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5 Reasons To Buy This Fall

When you think of home buying in the fall, your first thought tends to be less inventory to choose from. What if your first thought was low mortgage interest rates and less competition? Here are 5 reasons to buy a house this fall even if there are less homes on the market. They say sometimes less is more, right?

1. Old inventory may mean deals & motivated sellers

Sellers tend to put their homes on the market in the spring, often listing their homes too high right out of the gate. This could result in price reductions throughout the spring and summer months.

These sellers have fewer chances to capture buyers after Labor Day. By October, you are likely to find desperate sellers and prices below a home’s market value. [Source: Zillow]

Also, often people who list their home in the fall need to sell because of a job transfer or other compelling reasons, so you’re in a better place for negotiations.

2. Fewer buyers are competing

Families who want to be in a new home by the beginning of the school season are typically no longer shopping at this point. That translates into less competition and more opportunities for buyers.

With the chance of less bidding wars on properties, you’ll have a little more time to mull over the decision on which home is right for you. Keyword: little.

3. Sellers want tax advantages before year end

If you can close on your new home before the year’s end, you’re eligible for an attractive tax deduction next April. Deductible items include closing costs, property tax and mortgage interest. All of these can add up to big savings in the amount you owe the government. Even if you close on your new home in December, you can deduct property taxes and mortgage interest from your entire year’s earnings. This alone can motivate a seller to take a deal when it is getting down to the wire. [Source: Select Quote]

Tip: Ask why the seller is selling, and look for listings that offer incentives to close before the end of the year.

4. Homes can’t hide their flaws (as easily)

The dreary fall and winter months tend to reveal flaws, making them a great time to see a home’s true colors. It’s better to see the home’s flaws before making the offer, instead of being surprised months after you close. In fact, the best time to do a property inspection is in the rain and snow, because any major issues are more likely to be exposed. For once you’ll be saying “thank you” to the cold. [Source: Zillow]

5. Low mortgage rates

The economy is healthier than at any time in decades, especially based on unemployment numbers. Incomes are up. Inflation is down. Interest rates are low. According to Freddie Mac, the average nationwide 30-year fixed rate just hit 3.6%, about 2 percentage points lower than expected by now. To put that into perspective, you would save over $300 per month on a 10% down, $350,000 loan with that 2% rate drop. [Source: The Mortgage Reports]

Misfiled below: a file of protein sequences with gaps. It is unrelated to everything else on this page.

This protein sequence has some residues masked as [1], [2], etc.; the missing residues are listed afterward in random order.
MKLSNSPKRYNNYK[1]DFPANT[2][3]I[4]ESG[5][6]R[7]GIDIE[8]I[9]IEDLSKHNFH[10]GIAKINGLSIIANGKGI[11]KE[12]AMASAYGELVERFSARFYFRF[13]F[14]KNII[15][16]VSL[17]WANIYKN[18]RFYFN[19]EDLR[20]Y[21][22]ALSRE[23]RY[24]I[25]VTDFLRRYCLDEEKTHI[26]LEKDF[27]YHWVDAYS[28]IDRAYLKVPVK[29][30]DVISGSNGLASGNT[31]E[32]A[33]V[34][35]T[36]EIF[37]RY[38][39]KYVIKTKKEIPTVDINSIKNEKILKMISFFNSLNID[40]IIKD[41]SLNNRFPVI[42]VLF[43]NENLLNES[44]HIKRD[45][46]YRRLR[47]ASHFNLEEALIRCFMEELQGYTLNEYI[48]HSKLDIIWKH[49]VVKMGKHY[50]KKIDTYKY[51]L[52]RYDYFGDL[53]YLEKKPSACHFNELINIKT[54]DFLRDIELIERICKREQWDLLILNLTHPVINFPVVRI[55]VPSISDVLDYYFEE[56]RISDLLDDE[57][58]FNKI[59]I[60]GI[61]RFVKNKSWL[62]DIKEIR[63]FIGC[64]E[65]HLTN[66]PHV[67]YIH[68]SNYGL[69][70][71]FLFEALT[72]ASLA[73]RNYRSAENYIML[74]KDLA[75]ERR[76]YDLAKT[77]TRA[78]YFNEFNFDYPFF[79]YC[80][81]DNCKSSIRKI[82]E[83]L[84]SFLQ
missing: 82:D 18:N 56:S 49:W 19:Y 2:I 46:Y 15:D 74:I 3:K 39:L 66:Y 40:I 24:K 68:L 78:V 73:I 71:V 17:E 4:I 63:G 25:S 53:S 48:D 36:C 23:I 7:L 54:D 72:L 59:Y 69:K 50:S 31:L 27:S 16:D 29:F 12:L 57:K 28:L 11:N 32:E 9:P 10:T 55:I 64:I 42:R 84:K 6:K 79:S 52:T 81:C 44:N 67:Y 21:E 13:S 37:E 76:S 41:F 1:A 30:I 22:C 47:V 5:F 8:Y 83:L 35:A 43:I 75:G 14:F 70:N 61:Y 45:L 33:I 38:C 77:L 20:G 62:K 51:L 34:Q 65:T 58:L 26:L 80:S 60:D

There is the chance rates drop even more in 2020 but there is also the chance they rise. With this in mind, you can weigh your options on if you jump now with the crazy low rates or see which way they go next.

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How Much Do You Know About Down Payments?

Whether you’ve owned a home before, or you’re ready to jump into homeownership for the first time, there are always a lot of questions swirling around about what is truly required for a down payment, and how to best source down payment assistance. Let’s tackle these two today.

1. How much do you really need for a down payment?

There is a long-standing misconception about down payment requirements. A survey from Fannie Maeshows only 17% of consumers know the minimum options are actually between 1 – 5% of the purchase price and 40% don’t know how much they need at all.

There are many mortgage loans available that require as little as 3% down for first-time buyers, and some ask for only 3.5% down from repeat buyers. There are even loans available for Veterans that provide 0% down payment options too.

We’ve mentioned recently that you don’t need to come up with a 20% down payment to buy, and we’ve also shared how quickly you can save for a 3% or 10% down payment, depending on where you live. If you’re planning to put down just 3%, the research shows it may be possible in most states to have enough saved for a down payment in less than a year. That puts homeownership in a much closer reach for many potential buyers, maybe even you!

2. How can I get help with my down payment?

Regardless of the loans available, many buyers still need assistance with a down payment. The great news is, there are a lot of ways to tap into down payment assistance options. Here are just a couple of them:

Assistance from Family Members

The National Association of Realtors (NAR) said, “a third of recent first-time buyers received down payment assistance from family members.” They also mentioned, “the average net worth of those aged 75 and over stands at $264,800…They just might offer the boost the next generation needs to become homeowners.

That means one of the ways to find help with a down payment is to accept a gift from a family member. If this is an option for you, make sure you talk to your loan officer before you accept the money, to ensure you document the process the way it is required by your loan. This way, it will be received properly and you can still potentially qualify.